We found that accuracy is the most critical factor when choosing which grammar checker you should buy. The best programs effectively find errors such as improper use of adjectives, articles, punctuation and capitalization, as well as subject/verb agreement.
We also found correction speed to be a critical feature of online grammar checkers. You can expect these programs to detect errors in less than five seconds. Additionally, we found feedback generated by these applications helpful in teaching you what mistakes you’re making, thereby improving your writing skills.
We also talked to writers and copy editors, like Karie Anderson, Karina Fabian and Stephanie Presley, to hear about their experience using grammar check programs and to get insights into how to improve grammar and other writing skills.
Copy editor Karie Anderson said that for students or people who work in the media, it’s worthwhile to invest in a Chicago or AP style guide. You can even take the next step and subscribe to a membership to one of those services and get regular updates so that your writing is both grammatically correct and stylistically up to date. “You really need to invest the time to learn the rules,” Anderson said.
Other Things to Consider
How does pricing work?
Online grammar check programs vary in price quite a bit. The services in our lineup range from the basic service SpellCheckPlus, which costs $14.95 for an annual subscription, to more multifaceted programs that can cost well into the hundreds of dollars. Several services on our site offer free membership options which give you very limited access to the programs.
The services have various payment plans for annual subscriptions. For instance, if you sign up for WhiteSmoke’s most basic service, you pay $6.59 per month equaling $70.08 per year. For a Business subscription (WhiteSmoke’s most feature rich service) you pay $17.95 per month, or $215.40 per year. WhiteSmoke doesn’t offer any free options. If you sign up for a three-year subscription you pay less per month and you get substantial savings overall, but three years is a serious commitment.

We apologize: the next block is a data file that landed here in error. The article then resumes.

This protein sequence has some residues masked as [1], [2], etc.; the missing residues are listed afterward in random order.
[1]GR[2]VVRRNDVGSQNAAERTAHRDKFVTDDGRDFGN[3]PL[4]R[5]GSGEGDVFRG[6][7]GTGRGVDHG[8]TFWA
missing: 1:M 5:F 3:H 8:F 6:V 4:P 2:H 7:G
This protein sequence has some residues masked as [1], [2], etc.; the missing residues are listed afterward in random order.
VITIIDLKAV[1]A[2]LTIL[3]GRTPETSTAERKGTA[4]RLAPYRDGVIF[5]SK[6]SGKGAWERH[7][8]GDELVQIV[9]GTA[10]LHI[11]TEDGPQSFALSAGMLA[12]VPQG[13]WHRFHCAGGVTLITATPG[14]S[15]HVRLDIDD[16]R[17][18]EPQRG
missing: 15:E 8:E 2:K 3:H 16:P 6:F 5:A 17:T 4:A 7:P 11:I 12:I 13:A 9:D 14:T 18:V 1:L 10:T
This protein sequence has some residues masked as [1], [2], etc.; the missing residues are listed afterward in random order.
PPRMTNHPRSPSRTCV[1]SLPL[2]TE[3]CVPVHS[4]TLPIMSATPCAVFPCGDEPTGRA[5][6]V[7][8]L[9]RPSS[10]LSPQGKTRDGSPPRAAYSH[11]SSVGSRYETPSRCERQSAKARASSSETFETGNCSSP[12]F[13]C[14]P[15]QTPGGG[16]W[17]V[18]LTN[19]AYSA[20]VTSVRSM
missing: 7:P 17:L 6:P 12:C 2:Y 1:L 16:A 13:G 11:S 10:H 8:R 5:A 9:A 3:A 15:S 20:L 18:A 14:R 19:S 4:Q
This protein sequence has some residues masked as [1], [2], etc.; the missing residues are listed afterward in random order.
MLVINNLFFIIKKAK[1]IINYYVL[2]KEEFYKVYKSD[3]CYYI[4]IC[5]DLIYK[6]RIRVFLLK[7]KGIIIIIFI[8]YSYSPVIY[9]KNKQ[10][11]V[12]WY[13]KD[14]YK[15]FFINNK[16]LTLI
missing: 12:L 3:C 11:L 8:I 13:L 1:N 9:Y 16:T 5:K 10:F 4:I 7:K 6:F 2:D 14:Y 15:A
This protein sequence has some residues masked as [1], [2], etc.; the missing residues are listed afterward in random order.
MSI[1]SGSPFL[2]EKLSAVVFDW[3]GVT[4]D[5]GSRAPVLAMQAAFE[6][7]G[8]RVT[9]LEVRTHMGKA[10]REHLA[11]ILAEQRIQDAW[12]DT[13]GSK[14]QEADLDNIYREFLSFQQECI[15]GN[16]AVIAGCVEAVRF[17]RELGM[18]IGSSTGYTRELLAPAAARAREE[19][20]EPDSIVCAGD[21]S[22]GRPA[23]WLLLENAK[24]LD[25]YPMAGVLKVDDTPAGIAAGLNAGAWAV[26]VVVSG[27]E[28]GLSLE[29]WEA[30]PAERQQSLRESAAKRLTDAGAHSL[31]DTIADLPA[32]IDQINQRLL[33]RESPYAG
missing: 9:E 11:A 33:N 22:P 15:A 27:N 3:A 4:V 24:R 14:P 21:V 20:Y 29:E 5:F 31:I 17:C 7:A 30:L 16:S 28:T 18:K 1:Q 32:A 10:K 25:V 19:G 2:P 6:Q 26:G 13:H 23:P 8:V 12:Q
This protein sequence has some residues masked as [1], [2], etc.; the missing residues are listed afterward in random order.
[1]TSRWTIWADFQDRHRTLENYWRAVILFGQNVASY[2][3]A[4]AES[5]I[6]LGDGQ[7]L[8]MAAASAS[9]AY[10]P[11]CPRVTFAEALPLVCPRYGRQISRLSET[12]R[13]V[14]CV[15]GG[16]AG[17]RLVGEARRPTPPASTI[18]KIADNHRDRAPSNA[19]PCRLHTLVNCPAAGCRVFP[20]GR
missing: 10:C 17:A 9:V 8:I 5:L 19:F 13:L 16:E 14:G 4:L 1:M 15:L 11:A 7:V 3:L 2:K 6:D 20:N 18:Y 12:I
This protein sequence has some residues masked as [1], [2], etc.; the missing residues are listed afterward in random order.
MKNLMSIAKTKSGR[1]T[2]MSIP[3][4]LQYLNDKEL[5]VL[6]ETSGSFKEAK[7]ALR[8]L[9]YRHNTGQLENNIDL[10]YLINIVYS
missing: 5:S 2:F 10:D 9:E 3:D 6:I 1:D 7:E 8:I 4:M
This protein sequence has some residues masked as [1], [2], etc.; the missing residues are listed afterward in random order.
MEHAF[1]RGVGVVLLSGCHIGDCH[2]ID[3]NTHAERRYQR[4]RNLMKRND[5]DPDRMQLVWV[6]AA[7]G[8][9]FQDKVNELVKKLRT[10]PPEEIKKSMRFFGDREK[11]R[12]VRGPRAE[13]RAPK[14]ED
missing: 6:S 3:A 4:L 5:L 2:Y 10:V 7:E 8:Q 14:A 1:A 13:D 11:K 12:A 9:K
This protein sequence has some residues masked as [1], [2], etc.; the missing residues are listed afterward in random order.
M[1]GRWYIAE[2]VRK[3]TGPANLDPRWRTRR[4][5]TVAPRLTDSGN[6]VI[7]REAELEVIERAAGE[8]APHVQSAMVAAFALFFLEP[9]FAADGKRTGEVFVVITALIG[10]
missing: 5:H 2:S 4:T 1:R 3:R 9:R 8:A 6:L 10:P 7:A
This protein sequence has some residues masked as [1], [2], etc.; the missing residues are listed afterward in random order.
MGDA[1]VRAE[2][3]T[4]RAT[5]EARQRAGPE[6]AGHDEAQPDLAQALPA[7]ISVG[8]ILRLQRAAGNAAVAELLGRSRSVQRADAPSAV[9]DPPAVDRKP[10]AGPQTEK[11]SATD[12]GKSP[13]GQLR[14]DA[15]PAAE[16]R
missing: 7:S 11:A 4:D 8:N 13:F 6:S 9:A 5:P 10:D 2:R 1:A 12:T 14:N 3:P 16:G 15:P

In contrast, Grammarly offers a very basic free service and three payment options for its premium service. You can pay $29.95 for a month’s subscription, $59.95 for three months or $139.95 for an annual subscription. Obviously the longer you subscribe to Grammarly’s service the more cost effective it is. Once you sign up for a free membership, services like Grammarly will send regular advertisements urging you to upgrade for a premium membership. For services that offer free memberships, you are under no obligation to upgrade, but they will do their best, with varying degrees of aggressiveness, to get you to do so.
Free vs. Paid Grammar Check Programs
Many of the grammar check programs we reviewed offer free versions. The free programs are all quite basic and you will have to upgrade to get a grammar checker all the advanced features. For instance, Grammarly’s free version will catch basic grammar and spelling errors, but you’ll have to upgrade to get advanced punctuation, grammar, and context and sentence structure checks. That is not to say the free version isn’t helpful and worth having. A copy editor we talked to, Karie Anderson, was quite impressed with Grammarly’s free version.
“The spellcheck doesn't catch everything, but compared to MS Word, that still to this day can't distinguish affect/effect, Grammarly is pretty good,” Anderson said. “I like the customization it has as well. If there's a particular term that your organization uses a lot, you can simply add that word to Gammarly’s dictionary and it remembers it – and the dictionary function is far better than the Word one. For a free grammar-check tool, it's pretty sharp.”
If you pay for a subscription you get added features like vocabulary enhancement suggestions, genre-specific writing style checks, plagiarism detection and numerous other features. And be warned, if you download a free version, you will be inundated with advertisements from Grammarly encouraging you to upgrade.
ProWritingAid has the most helpful free version among the applications we tested, but even it requires an upgrade to get the full benefits of the program. Free versions allow you to get a firsthand glimpse at the look and feel of the program and to see how it works. Testing free programs can help you decide which program works best for you before committing to one.
Other Types of Writing Help
Grammar is only one aspect of good writing. A grammar check program may give you all the tools you need, but there are other options available to help you produce your best writing. Some programs are designed for children, while others cater to more advanced writers. Here are some options to consider: